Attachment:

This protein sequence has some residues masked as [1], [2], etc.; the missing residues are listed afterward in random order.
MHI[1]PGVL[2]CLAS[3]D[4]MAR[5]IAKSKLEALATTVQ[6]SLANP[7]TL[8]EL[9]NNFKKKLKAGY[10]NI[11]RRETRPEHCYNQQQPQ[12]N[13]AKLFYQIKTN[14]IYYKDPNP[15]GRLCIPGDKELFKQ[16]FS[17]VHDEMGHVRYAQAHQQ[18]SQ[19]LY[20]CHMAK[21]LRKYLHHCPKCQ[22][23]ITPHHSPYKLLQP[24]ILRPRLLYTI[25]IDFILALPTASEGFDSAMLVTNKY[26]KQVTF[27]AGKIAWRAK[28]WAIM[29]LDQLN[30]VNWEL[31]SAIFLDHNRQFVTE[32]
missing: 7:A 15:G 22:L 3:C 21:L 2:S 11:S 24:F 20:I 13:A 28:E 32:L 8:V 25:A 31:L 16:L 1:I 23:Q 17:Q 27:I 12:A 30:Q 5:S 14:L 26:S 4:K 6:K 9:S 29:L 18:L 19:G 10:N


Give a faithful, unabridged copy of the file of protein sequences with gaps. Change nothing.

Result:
This protein sequence has some residues masked as [1], [2], etc.; the missing residues are listed afterward in random order.
MHI[1]PGVL[2]CLAS[3]D[4]MAR[5]IAKSKLEALATTVQ[6]SLANP[7]TL[8]EL[9]NNFKKKLKAGY[10]NI[11]RRETRPEHCYNQQQPQ[12]N[13]AKLFYQIKTN[14]IYYKDPNP[15]GRLCIPGDKELFKQ[16]FS[17]VHDEMGHVRYAQAHQQ[18]SQ[19]LY[20]CHMAK[21]LRKYLHHCPKCQ[22][23]ITPHHSPYKLLQP[24]ILRPRLLYTI[25]IDFILALPTASEGFDSAMLVTNKY[26]KQVTF[27]AGKIAWRAK[28]WAIM[29]LDQLN[30]VNWEL[31]SAIFLDHNRQFVTE[32]
missing: 7:A 15:G 22:L 3:C 21:L 2:S 11:S 24:F 20:I 13:A 28:E 32:L 8:V 25:A 31:L 16:L 1:I 23:Q 17:Q 27:I 12:A 30:Q 5:S 14:L 26:S 4:K 6:K 9:S 29:L 18:L 19:G 10:N